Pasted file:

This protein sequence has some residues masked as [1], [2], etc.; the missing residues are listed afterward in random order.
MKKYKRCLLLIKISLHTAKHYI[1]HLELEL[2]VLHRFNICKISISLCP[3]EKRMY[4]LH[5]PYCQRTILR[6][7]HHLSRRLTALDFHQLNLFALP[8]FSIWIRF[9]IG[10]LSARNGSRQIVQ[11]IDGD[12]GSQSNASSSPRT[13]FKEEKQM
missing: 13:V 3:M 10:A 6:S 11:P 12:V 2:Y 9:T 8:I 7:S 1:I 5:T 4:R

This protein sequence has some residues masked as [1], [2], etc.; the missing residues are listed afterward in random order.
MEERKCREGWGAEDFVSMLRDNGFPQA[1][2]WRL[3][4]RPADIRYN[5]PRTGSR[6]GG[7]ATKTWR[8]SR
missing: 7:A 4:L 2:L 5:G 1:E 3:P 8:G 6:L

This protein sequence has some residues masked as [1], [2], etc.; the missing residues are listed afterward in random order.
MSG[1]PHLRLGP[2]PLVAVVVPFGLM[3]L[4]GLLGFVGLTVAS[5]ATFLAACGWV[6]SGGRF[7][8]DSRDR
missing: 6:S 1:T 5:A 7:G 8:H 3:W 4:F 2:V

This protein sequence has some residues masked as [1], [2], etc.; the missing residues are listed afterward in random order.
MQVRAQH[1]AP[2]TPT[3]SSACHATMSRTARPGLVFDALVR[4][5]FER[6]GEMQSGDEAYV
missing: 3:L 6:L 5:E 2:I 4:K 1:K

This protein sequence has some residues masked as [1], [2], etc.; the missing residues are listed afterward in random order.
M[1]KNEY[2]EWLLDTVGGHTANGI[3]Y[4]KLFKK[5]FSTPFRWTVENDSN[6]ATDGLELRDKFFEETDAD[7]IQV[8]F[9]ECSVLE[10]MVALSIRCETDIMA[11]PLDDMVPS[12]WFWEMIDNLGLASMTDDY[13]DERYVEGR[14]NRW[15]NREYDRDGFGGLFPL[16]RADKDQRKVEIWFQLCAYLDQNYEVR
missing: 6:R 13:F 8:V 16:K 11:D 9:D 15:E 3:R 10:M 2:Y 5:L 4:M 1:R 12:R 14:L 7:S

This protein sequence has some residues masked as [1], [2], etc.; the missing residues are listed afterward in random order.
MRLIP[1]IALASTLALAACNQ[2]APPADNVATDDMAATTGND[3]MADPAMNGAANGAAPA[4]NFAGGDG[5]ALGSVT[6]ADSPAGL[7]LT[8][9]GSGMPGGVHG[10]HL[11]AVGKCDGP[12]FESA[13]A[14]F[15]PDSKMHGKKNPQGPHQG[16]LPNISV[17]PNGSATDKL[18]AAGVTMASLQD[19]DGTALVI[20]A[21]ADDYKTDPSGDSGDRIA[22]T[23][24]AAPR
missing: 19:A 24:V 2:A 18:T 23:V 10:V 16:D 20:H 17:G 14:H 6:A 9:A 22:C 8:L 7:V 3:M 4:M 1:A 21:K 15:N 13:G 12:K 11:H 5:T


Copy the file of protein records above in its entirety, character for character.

This protein sequence has some residues masked as [1], [2], etc.; the missing residues are listed afterward in random order.
MKKYKRCLLLIKISLHTAKHYI[1]HLELEL[2]VLHRFNICKISISLCP[3]EKRMY[4]LH[5]PYCQRTILR[6][7]HHLSRRLTALDFHQLNLFALP[8]FSIWIRF[9]IG[10]LSARNGSRQIVQ[11]IDGD[12]GSQSNASSSPRT[13]FKEEKQM
missing: 13:V 3:M 10:A 6:S 11:P 12:V 2:Y 9:T 8:I 7:S 1:I 5:T 4:R

This protein sequence has some residues masked as [1], [2], etc.; the missing residues are listed afterward in random order.
MEERKCREGWGAEDFVSMLRDNGFPQA[1][2]WRL[3][4]RPADIRYN[5]PRTGSR[6]GG[7]ATKTWR[8]SR
missing: 7:A 4:L 2:L 5:G 1:E 3:P 8:G 6:L

This protein sequence has some residues masked as [1], [2], etc.; the missing residues are listed afterward in random order.
MSG[1]PHLRLGP[2]PLVAVVVPFGLM[3]L[4]GLLGFVGLTVAS[5]ATFLAACGWV[6]SGGRF[7][8]DSRDR
missing: 6:S 1:T 5:A 7:G 8:H 3:W 4:F 2:V

This protein sequence has some residues masked as [1], [2], etc.; the missing residues are listed afterward in random order.
MQVRAQH[1]AP[2]TPT[3]SSACHATMSRTARPGLVFDALVR[4][5]FER[6]GEMQSGDEAYV
missing: 3:L 6:L 5:E 2:I 4:K 1:K

This protein sequence has some residues masked as [1], [2], etc.; the missing residues are listed afterward in random order.
M[1]KNEY[2]EWLLDTVGGHTANGI[3]Y[4]KLFKK[5]FSTPFRWTVENDSN[6]ATDGLELRDKFFEETDAD[7]IQV[8]F[9]ECSVLE[10]MVALSIRCETDIMA[11]PLDDMVPS[12]WFWEMIDNLGLASMTDDY[13]DERYVEGR[14]NRW[15]NREYDRDGFGGLFPL[16]RADKDQRKVEIWFQLCAYLDQNYEVR
missing: 6:R 13:F 8:V 16:K 11:D 9:D 15:E 3:R 10:M 2:Y 5:L 4:M 1:R 12:R 14:L 7:S

This protein sequence has some residues masked as [1], [2], etc.; the missing residues are listed afterward in random order.
MRLIP[1]IALASTLALAACNQ[2]APPADNVATDDMAATTGND[3]MADPAMNGAANGAAPA[4]NFAGGDG[5]ALGSVT[6]ADSPAGL[7]LT[8][9]GSGMPGGVHG[10]HL[11]AVGKCDGP[12]FESA[13]A[14]F[15]PDSKMHGKKNPQGPHQG[16]LPNISV[17]PNGSATDKL[18]AAGVTMASLQD[19]DGTALVI[20]A[21]ADDYKTDPSGDSGDRIA[22]T[23][24]AAPR
missing: 19:A 24:V 2:A 18:T 23:V 10:V 16:D 20:H 17:G 14:H 6:A 9:A 22:C 8:L 7:V 3:M 4:M 1:A 21:K 15:N 13:G 12:K 11:H 5:T